Thursday, 21 February 2019

Tax Working Group

The Spinoff asked for a few words on today's Tax Working Group report. They're here, and copied below.
The Tax Working Group’s proposed capital gains tax would exclude the family home, making for a more politically saleable tax but one which makes far less economic sense.

Not only would it provide incentives to invest in the family home instead of other assets, it also has the potential to encourage couples to ‘divorce’ for tax purposes to be able to exempt two houses rather than just one. If you’re laughing, note that family friends back in the United States would divorce and remarry semi-regularly for tax purposes. They’d have a small party each time they did. Good luck to IRD in policing that.

It would also provide a strong tax incentive to pass the family farm along to the kids rather than sell it, even if the kids aren’t all that interested in farming. Because passing it on rather than selling it allows any capital gains tax to be deferred. We can expect complicated tax arrangements to make selling to the kids to fund the retirement look a lot more like inheritance.

And it hardly applies only to homes. KiwiSaver and other investment portfolios will feel the pinch. While Sir Michael Cullen’s group is certainly right that those assets are disproportionately owned by those on higher incomes, the effect of the tax is far more complicated.

Because the tax would be assessed on nominal investment gains rather than inflation-adjusted gains, the real effective tax rate on investment portfolios could be very high indeed. And the effect of that on business access to capital for investment will have flow-on effects throughout the economy.

Since the group proposed exempting the New Zealand Superannuation Fund from capital gains taxes, the fund would be at a strong advantage over private investors when bidding for assets. One might wonder how long it would be until the Super Fund winds up owning much of the economy.

But I’m sure that others will write many more column inches on the real-world difficulties of trying to bolt a capital gains regime onto a tax system that has, for the past 30 years, evolved around the absence of one. There’s a reason prior tax working groups concluded that it is, on balance, too messy to be worth the effort and that there were strong dissenters within this latest group.

Let’s look instead at some of the less-expected features in the report.

The Tax Working Group recommends shifting towards environmental taxation. In principle, this has a lot of merit. Taxes that correct underlying distortions provide a double dividend. Not only do they raise revenue, but they also improve overall economic efficiency if they’re done well.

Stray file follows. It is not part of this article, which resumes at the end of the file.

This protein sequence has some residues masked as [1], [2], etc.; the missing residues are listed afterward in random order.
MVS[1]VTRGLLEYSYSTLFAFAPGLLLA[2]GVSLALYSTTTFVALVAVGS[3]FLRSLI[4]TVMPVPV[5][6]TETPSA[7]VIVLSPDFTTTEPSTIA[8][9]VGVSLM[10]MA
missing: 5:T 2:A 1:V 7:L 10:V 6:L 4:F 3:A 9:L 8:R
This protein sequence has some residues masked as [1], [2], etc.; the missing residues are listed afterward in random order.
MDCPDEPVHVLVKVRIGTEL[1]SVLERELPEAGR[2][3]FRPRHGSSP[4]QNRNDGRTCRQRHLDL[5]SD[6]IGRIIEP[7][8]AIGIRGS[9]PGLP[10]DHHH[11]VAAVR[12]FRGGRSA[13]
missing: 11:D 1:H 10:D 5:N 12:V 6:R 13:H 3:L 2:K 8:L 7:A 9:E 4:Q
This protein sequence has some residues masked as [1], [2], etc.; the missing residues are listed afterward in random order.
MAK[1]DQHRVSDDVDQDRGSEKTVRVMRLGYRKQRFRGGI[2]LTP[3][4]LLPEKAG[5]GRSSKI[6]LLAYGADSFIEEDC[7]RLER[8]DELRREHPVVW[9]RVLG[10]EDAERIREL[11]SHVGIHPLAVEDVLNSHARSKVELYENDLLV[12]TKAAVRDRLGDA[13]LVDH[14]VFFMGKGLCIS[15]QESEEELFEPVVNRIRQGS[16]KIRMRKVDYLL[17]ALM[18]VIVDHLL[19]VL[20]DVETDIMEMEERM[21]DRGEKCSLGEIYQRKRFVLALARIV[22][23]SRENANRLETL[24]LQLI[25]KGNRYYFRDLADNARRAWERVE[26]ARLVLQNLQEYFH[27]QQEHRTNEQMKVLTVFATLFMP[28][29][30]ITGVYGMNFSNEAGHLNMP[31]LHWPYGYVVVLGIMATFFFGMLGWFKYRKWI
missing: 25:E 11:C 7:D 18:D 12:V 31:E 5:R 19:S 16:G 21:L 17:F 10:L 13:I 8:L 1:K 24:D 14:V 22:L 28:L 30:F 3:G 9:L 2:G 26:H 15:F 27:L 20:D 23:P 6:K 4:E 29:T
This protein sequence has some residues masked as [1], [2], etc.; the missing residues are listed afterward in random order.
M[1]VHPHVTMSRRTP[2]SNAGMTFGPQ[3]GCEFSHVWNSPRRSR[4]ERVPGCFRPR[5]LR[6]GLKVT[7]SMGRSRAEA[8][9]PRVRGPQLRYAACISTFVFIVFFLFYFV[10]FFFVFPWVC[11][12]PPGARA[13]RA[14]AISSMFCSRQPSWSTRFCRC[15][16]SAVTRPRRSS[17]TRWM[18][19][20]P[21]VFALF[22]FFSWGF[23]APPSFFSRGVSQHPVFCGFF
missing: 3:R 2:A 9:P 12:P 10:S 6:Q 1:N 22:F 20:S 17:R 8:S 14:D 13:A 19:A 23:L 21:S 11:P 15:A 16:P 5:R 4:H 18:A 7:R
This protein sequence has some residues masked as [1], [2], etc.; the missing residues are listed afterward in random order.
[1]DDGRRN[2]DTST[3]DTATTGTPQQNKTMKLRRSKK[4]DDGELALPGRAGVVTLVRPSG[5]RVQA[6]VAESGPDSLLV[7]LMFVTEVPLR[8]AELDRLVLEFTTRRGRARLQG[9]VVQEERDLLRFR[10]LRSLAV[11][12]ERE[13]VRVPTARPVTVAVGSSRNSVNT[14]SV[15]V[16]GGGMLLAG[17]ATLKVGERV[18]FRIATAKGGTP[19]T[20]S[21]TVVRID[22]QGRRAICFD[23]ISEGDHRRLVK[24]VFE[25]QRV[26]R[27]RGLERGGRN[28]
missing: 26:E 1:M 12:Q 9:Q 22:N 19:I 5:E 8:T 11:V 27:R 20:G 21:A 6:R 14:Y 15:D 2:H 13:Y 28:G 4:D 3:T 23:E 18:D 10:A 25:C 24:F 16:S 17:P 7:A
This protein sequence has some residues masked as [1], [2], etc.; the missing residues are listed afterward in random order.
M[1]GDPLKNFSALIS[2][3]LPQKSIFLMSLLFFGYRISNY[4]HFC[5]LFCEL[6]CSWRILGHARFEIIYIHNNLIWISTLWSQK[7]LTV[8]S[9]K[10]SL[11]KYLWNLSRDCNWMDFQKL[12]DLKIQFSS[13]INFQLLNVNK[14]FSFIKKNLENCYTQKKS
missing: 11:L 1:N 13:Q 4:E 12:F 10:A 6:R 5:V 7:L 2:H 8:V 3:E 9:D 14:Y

The group recommended strengthening the Emissions Trading Scheme and having it shift, in effect, to being more like a tax by having the government sell more of the permits over the longer term. That recommendation should be supported if implemented well.

So too should its recommendation to use congestion charging to help fund the roads – it makes a lot more sense, and is far more equitable, than measures like the Auckland petrol levy that fall very heavily on poorer families with less fuel-efficient cars.

The group also recommended using taxes to improve water quality if the government isn’t able to find better ways of dealing with the problem soon. It suggested water taxes and taxes on fertiliser as potential measures.

Making sure that water users face the cost of that use is important, but tax is a blunt instrument. A tonne of nitrogen fertiliser has very different effects depending on where it’s used. And water taxes have a hard time recognising regional differences in water scarcity. Water should surely be more expensive in Canterbury than on the West Coast, but the government would have a hard time finding the right prices. A cap-and-trade system like the Emissions Trading Scheme is more appropriate.

Other suggestions, like hunting for reasons to justify increasing existing waste levies, or giving tax preference to buildings constructed to tighter environmental standards, might give the appearance of doing good for the environment but seem destined to be a boondoggle if pursued.

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